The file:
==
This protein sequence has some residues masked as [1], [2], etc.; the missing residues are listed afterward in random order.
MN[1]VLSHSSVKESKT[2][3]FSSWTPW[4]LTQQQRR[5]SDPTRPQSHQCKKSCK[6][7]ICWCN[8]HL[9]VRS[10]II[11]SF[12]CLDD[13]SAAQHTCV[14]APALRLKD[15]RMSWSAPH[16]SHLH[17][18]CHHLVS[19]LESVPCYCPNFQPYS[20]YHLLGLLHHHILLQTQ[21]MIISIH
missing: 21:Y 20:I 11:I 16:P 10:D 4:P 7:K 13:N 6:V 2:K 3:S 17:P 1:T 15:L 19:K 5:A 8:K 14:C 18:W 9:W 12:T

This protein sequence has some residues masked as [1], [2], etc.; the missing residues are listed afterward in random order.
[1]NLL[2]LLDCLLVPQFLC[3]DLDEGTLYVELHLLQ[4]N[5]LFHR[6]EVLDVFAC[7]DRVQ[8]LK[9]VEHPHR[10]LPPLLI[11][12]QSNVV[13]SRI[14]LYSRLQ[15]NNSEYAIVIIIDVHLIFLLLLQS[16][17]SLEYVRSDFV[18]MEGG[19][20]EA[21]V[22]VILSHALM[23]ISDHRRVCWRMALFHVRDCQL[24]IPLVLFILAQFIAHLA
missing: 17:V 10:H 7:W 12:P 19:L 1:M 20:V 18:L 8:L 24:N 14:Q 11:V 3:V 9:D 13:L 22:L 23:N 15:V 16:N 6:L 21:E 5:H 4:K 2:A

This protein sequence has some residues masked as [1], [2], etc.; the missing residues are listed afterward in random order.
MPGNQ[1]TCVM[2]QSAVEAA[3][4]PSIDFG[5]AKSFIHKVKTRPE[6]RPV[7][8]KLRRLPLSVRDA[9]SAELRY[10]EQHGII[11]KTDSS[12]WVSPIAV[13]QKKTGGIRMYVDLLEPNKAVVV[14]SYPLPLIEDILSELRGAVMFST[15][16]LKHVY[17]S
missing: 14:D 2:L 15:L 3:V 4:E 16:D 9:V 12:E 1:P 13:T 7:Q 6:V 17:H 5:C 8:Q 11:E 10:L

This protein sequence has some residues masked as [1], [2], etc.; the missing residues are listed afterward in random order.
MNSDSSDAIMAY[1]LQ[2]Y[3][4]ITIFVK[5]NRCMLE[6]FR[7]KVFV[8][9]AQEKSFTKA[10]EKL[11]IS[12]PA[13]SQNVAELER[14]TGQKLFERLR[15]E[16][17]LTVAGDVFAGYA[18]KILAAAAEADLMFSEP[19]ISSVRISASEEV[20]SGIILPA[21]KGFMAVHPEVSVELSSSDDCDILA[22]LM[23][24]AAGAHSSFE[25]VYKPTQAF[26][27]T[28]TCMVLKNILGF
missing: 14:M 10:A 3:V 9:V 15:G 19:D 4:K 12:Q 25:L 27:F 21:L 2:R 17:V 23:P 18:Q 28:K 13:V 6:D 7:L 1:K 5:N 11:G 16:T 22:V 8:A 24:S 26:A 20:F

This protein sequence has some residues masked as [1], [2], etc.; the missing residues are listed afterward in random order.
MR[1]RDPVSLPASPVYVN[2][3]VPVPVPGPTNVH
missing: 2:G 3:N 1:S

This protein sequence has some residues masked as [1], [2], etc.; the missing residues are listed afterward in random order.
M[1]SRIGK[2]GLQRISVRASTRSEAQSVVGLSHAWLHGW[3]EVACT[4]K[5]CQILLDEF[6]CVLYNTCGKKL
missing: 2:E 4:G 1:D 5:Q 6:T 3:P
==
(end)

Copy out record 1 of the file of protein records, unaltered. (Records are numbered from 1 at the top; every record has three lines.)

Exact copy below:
This protein sequence has some residues masked as [1], [2], etc.; the missing residues are listed afterward in random order.
MN[1]VLSHSSVKESKT[2][3]FSSWTPW[4]LTQQQRR[5]SDPTRPQSHQCKKSCK[6][7]ICWCN[8]HL[9]VRS[10]II[11]SF[12]CLDD[13]SAAQHTCV[14]APALRLKD[15]RMSWSAPH[16]SHLH[17][18]CHHLVS[19]LESVPCYCPNFQPYS[20]YHLLGLLHHHILLQTQ[21]MIISIH
missing: 21:Y 20:I 11:I 16:P 10:D 4:P 7:K 13:N 6:V 2:K 3:S 17:P 1:T 15:L 19:K 5:A 8:K 14:C 18:W 9:W 12:T